The same year that the first Plays Act was passed, Guy Fawkes was discovered trying to blow up the King and the Houses of Parliament in the ill-fated Gunpowder Plot.
|A contemporary engraving of eight of the thirteen conspirators, by Crispijn van de Passe. Fawkes is third from the right.|
Guy Fawkes (13 April 1570 – 31 January 1606), also known as Guido Fawkes – the name he adopted while fighting for the Spanish in the Low Countries – belonged to a group of provincial English Catholics who planned the failed Gunpowder Plot of 1605.
|Fawkes was baptised at the church of St. Michael le Belfrey|
Fawkes was born and educated in York. His father died when Fawkes was eight years old, after which his mother married a recusant Catholic. Fawkes later converted to Catholicism and left for the continent, where he fought in the Eighty Years' War on the side of Catholic Spain against Protestant Dutch reformers. He travelled to Spain to seek support for a Catholic rebellion in England but was unsuccessful. He later met Thomas Wintour, with whom he returned to England.
Wintour introduced Fawkes to Robert Catesby, who planned to assassinate King James I and restore a Catholic monarch to the throne.
The plotters secured the lease to an undercroft beneath the House of Lords, and Fawkes was placed in charge of the gunpowder they stockpiled there.
|Discovery of the Gunpowder Plot (c. 1823), Henry Perronet Brigg|
Prompted by the receipt of an anonymous letter, the authorities searched Westminster Palace during the early hours of 5 November, and found Fawkes guarding the explosives.
|Guy Fawkes interrogated by James I|
Over the next few days, he was questioned and tortured, and eventually he broke.
|Fawkes's signature of "Guido", made soon after his torture, is a barely evident scrawl compared to a later instance.|
Immediately before his execution on 31 January, Fawkes jumped from the scaffold where he was to be hanged and broke his neck, thus avoiding the agony of the mutilation that followed.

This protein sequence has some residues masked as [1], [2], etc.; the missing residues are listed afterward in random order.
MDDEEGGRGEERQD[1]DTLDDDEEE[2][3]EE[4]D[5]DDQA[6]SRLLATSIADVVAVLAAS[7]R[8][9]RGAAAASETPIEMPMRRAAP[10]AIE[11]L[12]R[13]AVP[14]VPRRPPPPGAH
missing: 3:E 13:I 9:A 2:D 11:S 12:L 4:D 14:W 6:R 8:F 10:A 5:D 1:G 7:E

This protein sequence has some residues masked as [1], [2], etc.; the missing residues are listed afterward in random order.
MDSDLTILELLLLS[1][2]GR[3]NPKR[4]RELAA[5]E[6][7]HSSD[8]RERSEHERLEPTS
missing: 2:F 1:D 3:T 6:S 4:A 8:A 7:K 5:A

|A 1606 etching by Claes (Nicolaes) Jansz Visscher, depicting Fawkes's execution|
As a result the Observance of 5th November Act was passed, which required the people of England to celebrate ‘with unfeigned thankfulness … this joyful day of deliverance’ as a ‘perpetual remembrance … for all ages to come’. This meant that you were supposed to go to church where prayers of thanksgiving were to be said, ‘and there to abide orderly and soberly at the time of the said prayers, preaching or other service of God’.
This law made it compulsory to celebrate the arrest of Guy Fawkes and stayed in force in England until 1859.
However, there is one law concerning bonfire night still in force which says it is only permissible for children to go door to door collecting ‘a penny for the guy’ with the written permission of the local chief constable of police – no mention of ‘trick or treat’ on Halloween without his consent.
Though long dead, there is still debate as to whether Guy Fawkes was a hero or villain. His adversary was King James I, and he planned to kill the queen, and elder son, Henry too. King James I became the King of Scotland at the tender age of 13 years. After the death of Virgin Mary he was placed on the throne. The boy king was under constant threat. People around him were always looking to seize power.
King James I was a man of integrity and new ideas. One of his greatest achievements was the translation of the scriptures.
The secret plan was dismantled due to Monteagle Letter
He ruled during a time when the Church and State were same and brought about various changes. There were two factions within the church: the Bishops, who had supreme power, used the Bishop’s Bible which was the sole religious text for the British. The Puritans had faith in the Scriptures and used the Geneva Bible. King James I felt that the Bishop’s Bible was a lazy work while the Geneva Bible had footnotes with political inclinations. He made the decision to give the English a new Bible. He formed a committee that worked for seven years to come up with King James Bible. England thrived under King James I’s leadership. But the old Roman Catholic followers were not happy with the radical thoughts of their king.
The plot led to renewed penal legislation against Catholics in 1606, and increased Protestant fears of popish conspiracies.
Research: The Strange Laws of Old England Nigel Cawthorne. Piatkus.
The Cambridge Historical Encyclopedia of Great Britain and Ireland. Guild Publishing, London.